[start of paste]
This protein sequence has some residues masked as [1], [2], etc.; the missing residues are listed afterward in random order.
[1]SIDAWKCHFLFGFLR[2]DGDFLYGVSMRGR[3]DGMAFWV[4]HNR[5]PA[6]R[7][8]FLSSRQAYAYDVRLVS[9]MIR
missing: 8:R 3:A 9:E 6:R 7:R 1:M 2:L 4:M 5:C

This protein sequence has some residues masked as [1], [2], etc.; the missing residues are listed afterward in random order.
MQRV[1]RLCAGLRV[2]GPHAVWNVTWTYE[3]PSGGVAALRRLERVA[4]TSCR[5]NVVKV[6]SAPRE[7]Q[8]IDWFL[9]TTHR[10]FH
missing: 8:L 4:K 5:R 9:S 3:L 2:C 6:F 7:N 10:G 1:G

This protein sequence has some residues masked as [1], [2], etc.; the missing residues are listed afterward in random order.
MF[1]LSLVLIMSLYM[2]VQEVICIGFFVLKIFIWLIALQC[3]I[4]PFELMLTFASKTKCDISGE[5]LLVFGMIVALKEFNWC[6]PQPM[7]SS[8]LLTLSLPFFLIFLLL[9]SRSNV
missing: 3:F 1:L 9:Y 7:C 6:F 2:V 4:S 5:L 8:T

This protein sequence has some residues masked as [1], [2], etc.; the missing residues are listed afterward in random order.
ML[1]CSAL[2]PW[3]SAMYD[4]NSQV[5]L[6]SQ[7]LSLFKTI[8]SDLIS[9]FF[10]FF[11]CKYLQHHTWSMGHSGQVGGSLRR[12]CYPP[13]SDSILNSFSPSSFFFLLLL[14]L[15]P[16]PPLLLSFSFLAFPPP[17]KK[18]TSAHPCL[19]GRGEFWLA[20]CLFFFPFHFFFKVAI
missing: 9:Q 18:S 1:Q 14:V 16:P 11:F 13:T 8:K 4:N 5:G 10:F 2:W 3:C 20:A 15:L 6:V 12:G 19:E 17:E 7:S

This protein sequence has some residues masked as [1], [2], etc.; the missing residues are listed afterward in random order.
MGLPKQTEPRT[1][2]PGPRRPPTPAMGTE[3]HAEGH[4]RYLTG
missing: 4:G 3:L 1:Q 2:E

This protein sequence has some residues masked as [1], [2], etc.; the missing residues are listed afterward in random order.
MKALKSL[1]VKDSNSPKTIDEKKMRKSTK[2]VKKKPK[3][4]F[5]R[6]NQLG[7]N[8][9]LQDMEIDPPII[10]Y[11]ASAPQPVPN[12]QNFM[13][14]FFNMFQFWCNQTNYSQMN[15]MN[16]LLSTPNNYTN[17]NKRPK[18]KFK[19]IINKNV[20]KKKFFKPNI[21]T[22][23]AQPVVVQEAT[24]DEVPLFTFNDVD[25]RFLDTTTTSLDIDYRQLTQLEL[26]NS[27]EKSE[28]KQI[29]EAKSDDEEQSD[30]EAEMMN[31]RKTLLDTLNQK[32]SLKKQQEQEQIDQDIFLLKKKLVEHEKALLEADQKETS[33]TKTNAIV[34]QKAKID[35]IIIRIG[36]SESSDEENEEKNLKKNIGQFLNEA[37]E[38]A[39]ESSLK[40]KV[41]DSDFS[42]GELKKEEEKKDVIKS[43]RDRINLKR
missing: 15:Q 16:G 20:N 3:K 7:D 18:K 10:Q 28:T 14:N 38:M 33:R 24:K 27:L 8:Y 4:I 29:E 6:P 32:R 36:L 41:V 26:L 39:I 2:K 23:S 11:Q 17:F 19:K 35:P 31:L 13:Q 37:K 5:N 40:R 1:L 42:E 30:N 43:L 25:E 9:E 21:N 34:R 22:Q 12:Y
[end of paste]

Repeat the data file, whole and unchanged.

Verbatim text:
This protein sequence has some residues masked as [1], [2], etc.; the missing residues are listed afterward in random order.
[1]SIDAWKCHFLFGFLR[2]DGDFLYGVSMRGR[3]DGMAFWV[4]HNR[5]PA[6]R[7][8]FLSSRQAYAYDVRLVS[9]MIR
missing: 8:R 3:A 9:E 6:R 7:R 1:M 2:L 4:M 5:C

This protein sequence has some residues masked as [1], [2], etc.; the missing residues are listed afterward in random order.
MQRV[1]RLCAGLRV[2]GPHAVWNVTWTYE[3]PSGGVAALRRLERVA[4]TSCR[5]NVVKV[6]SAPRE[7]Q[8]IDWFL[9]TTHR[10]FH
missing: 8:L 4:K 5:R 9:S 3:L 2:C 6:F 7:N 10:G 1:G

This protein sequence has some residues masked as [1], [2], etc.; the missing residues are listed afterward in random order.
MF[1]LSLVLIMSLYM[2]VQEVICIGFFVLKIFIWLIALQC[3]I[4]PFELMLTFASKTKCDISGE[5]LLVFGMIVALKEFNWC[6]PQPM[7]SS[8]LLTLSLPFFLIFLLL[9]SRSNV
missing: 3:F 1:L 9:Y 7:C 6:F 2:V 4:S 5:L 8:T

This protein sequence has some residues masked as [1], [2], etc.; the missing residues are listed afterward in random order.
ML[1]CSAL[2]PW[3]SAMYD[4]NSQV[5]L[6]SQ[7]LSLFKTI[8]SDLIS[9]FF[10]FF[11]CKYLQHHTWSMGHSGQVGGSLRR[12]CYPP[13]SDSILNSFSPSSFFFLLLL[14]L[15]P[16]PPLLLSFSFLAFPPP[17]KK[18]TSAHPCL[19]GRGEFWLA[20]CLFFFPFHFFFKVAI
missing: 9:Q 18:S 1:Q 14:V 16:P 11:F 13:T 8:K 4:N 5:G 10:F 2:W 3:C 20:A 15:L 6:V 12:G 19:E 17:E 7:S

This protein sequence has some residues masked as [1], [2], etc.; the missing residues are listed afterward in random order.
MGLPKQTEPRT[1][2]PGPRRPPTPAMGTE[3]HAEGH[4]RYLTG
missing: 4:G 3:L 1:Q 2:E

This protein sequence has some residues masked as [1], [2], etc.; the missing residues are listed afterward in random order.
MKALKSL[1]VKDSNSPKTIDEKKMRKSTK[2]VKKKPK[3][4]F[5]R[6]NQLG[7]N[8][9]LQDMEIDPPII[10]Y[11]ASAPQPVPN[12]QNFM[13][14]FFNMFQFWCNQTNYSQMN[15]MN[16]LLSTPNNYTN[17]NKRPK[18]KFK[19]IINKNV[20]KKKFFKPNI[21]T[22][23]AQPVVVQEAT[24]DEVPLFTFNDVD[25]RFLDTTTTSLDIDYRQLTQLEL[26]NS[27]EKSE[28]KQI[29]EAKSDDEEQSD[30]EAEMMN[31]RKTLLDTLNQK[32]SLKKQQEQEQIDQDIFLLKKKLVEHEKALLEADQKETS[33]TKTNAIV[34]QKAKID[35]IIIRIG[36]SESSDEENEEKNLKKNIGQFLNEA[37]E[38]A[39]ESSLK[40]KV[41]DSDFS[42]GELKKEEEKKDVIKS[43]RDRINLKR
missing: 15:Q 16:G 20:N 3:K 7:D 18:K 10:Q 28:T 14:N 38:M 33:R 24:K 27:L 8:Y 4:I 29:E 6:P 32:R 36:L 41:V 26:L 39:I 2:K 23:S 11:Q 17:F 19:K 35:P 31:L 13:Q 37:K 5:N 40:R 1:L 42:E 30:N 43:L 25:E 9:E 21:N 34:R 22:Q 12:Y